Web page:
There’s a lot of comments on this one, so forgive me if this has already been suggested:

    The ESA should just change the rating system, come up with a few prototypes, and do focus tests on 30-somethings and up see which one they feel would get the message across… Heck it could probably be something as simple as adding colors to the existing logos (green for E/E10, yellow for T, and red for M)

    Just a thought.

  27. 0
    Dark Sovereign ( User Karma: 0 ) says:


    You know that is a good point, but I’m not sure. I personally do not see all that many T games, but M games are usually prevalent. Maybe the parents assume that the lower exposure of T games means that they are less suitable?

  28. 0
    JustChris says:

    “This is why CCFC, NPTA, NIMF and other watchdog groups are so worrisome – they don’t want to protect kids – they want to raise other people’s kids with their own morals”

    Yup, rather than trying to enforce measures that already exist, they want to abandon them and using their preferred method. Kinda like how one company buys another one and then abandons that company’s philosophies.

    If ESRB ratings proved to be more effective, we’d have less problems with watchdog groups trying to pick up the slack.

  29. 0
    Loudspeaker ( User Karma: 0 ) says:

    The ESRB ratings are awesome.

    For those who are wondering HOW someone can get M and T mixed up I can give you that answer…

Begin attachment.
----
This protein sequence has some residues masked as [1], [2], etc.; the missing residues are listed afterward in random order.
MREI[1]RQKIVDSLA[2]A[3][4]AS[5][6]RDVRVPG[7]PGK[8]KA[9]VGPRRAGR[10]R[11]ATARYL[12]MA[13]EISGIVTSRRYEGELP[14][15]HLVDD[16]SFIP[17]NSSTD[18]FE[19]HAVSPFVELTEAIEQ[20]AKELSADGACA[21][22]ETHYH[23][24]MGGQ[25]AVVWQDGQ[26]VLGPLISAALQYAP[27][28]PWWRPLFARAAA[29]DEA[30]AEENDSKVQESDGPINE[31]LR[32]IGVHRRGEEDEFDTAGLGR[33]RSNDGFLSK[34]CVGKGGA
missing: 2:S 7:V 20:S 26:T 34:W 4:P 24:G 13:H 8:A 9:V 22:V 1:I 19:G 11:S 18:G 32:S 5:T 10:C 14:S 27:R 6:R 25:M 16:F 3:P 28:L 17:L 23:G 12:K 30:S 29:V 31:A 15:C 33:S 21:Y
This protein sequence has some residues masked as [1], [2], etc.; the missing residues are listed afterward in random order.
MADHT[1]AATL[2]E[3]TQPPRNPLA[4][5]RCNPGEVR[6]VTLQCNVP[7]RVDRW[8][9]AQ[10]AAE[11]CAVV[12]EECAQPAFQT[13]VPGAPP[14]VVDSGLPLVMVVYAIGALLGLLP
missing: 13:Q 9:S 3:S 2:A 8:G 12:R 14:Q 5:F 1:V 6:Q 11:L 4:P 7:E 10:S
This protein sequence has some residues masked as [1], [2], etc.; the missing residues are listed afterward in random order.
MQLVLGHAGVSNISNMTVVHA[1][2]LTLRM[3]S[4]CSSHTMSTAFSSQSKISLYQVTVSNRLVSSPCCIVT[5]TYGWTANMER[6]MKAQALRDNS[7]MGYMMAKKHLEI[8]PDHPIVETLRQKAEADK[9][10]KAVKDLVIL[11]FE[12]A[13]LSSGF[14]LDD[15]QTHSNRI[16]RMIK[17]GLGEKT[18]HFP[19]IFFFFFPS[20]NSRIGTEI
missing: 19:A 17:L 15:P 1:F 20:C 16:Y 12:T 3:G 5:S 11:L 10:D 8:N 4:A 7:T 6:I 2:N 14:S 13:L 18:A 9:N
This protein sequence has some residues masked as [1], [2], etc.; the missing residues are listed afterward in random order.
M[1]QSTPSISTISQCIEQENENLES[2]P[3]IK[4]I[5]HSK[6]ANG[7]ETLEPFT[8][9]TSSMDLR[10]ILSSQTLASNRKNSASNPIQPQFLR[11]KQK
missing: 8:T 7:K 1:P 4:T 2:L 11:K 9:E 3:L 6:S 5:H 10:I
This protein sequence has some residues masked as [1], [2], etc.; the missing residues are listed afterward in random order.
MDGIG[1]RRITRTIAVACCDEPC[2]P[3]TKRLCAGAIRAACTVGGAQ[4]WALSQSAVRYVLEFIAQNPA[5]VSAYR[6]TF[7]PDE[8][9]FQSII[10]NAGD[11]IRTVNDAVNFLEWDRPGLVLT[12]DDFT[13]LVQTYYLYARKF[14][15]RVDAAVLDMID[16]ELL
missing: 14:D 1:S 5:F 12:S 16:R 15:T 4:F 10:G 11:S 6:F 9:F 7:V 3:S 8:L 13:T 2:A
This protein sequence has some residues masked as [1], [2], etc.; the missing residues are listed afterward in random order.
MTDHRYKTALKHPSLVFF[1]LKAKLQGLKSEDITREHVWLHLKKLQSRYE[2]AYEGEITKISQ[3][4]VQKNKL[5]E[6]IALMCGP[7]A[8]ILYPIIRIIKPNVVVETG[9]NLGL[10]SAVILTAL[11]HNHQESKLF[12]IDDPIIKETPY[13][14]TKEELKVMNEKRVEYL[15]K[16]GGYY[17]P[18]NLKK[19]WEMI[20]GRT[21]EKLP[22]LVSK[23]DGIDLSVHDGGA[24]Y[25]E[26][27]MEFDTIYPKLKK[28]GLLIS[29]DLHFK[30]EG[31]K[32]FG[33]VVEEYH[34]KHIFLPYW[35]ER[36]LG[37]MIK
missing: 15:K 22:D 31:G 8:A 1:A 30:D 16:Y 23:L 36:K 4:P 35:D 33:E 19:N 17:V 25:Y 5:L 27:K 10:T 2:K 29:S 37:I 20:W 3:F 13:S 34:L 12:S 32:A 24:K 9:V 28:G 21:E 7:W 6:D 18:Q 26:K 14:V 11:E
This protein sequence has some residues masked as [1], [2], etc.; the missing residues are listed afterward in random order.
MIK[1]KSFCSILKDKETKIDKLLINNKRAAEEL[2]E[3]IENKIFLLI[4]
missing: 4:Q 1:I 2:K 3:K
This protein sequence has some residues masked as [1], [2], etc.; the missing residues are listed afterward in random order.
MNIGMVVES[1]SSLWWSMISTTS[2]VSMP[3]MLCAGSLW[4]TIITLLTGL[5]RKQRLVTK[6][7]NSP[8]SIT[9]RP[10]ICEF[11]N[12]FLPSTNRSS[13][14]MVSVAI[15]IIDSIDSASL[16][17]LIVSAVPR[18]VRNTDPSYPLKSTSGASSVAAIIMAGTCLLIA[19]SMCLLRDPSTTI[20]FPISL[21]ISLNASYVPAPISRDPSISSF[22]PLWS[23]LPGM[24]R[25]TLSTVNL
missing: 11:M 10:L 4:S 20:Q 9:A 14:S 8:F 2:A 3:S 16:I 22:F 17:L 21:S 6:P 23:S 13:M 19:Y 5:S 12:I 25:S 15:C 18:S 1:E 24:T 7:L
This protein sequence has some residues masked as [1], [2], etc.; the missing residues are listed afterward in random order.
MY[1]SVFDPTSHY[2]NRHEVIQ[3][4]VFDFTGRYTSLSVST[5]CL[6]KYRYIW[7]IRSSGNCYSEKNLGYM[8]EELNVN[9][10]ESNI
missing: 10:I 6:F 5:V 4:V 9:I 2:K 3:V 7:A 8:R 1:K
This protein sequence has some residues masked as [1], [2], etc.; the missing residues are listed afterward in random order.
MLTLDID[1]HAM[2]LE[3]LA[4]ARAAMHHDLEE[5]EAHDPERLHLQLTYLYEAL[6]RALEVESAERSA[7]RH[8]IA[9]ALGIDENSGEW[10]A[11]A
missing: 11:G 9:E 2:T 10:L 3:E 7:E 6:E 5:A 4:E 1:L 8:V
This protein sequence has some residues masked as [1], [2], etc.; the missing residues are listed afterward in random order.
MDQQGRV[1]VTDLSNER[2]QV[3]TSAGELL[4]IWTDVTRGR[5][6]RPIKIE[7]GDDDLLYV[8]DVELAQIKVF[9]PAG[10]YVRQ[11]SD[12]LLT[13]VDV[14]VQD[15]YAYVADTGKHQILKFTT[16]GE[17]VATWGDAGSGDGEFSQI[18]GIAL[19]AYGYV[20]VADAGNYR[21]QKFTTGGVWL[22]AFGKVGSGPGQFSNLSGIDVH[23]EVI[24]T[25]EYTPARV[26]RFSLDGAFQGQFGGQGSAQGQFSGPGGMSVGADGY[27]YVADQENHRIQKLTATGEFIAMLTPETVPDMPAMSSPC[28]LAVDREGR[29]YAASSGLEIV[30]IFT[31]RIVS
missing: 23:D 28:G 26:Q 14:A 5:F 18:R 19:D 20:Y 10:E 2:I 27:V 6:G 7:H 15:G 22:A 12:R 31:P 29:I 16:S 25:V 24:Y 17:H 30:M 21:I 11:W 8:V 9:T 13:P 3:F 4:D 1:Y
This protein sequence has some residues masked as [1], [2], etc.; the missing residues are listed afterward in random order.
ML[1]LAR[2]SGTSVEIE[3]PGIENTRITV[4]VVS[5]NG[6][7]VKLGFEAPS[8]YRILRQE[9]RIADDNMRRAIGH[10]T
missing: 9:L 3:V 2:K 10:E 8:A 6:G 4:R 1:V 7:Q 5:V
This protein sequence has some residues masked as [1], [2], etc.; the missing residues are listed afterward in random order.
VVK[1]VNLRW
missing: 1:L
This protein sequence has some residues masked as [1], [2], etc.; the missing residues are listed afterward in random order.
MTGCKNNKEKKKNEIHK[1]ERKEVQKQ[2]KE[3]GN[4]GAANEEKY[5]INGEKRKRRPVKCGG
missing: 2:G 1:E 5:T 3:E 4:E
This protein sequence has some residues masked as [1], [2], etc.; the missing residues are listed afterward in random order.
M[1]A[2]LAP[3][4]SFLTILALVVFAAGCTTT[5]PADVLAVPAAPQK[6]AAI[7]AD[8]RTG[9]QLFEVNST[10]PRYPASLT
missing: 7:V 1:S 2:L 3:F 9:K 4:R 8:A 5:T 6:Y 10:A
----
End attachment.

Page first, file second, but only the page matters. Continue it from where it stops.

…It does hurt my brain knowing tech support allows me to gives these answers…

    MPAA ratings are: G, PG, PG-13, R…

    So then in the ignorant, “OMG you expect me to READ THE LABEL” parent they take the ESRB system…

    Ec, E, E 10, T, M

    …and see it like this…

    E, Ec, E 10, M, T

    How? Because it’s in alphabetical order as they think the MPAA system is. So the higher the letter in the alphabet the higher the age.

    Even if you put an AGE rating right on the box… Say 13+ or something. You’d STILL have parents say the ratings are stupid and misleading with a, “Oh I thought that was a rating on how good the game was.” No matter how easy you make a system or how many “problems” you fix based on this demographic of parent they will still shift their poor decisions or socially unacceptable decisions on the system regardless of the situation.

  30. 0
    Dark Sovereign ( User Karma: 0 ) says:

    As to the guy advocating PEGI-
    I just checked out their ratings. The number symbols are nice, but the other symbols are confusing and space-consuming. “Fear” and “Discrimination” would have to leave. The former is retarded to put on the box, and any treatment of anybody whatsoever can be construed as advocating discrimination. The ESRB system is clearer and similar enough to the MPAA rating to make it recognizable if people pay attention. I find the ESRB system superior in most ways.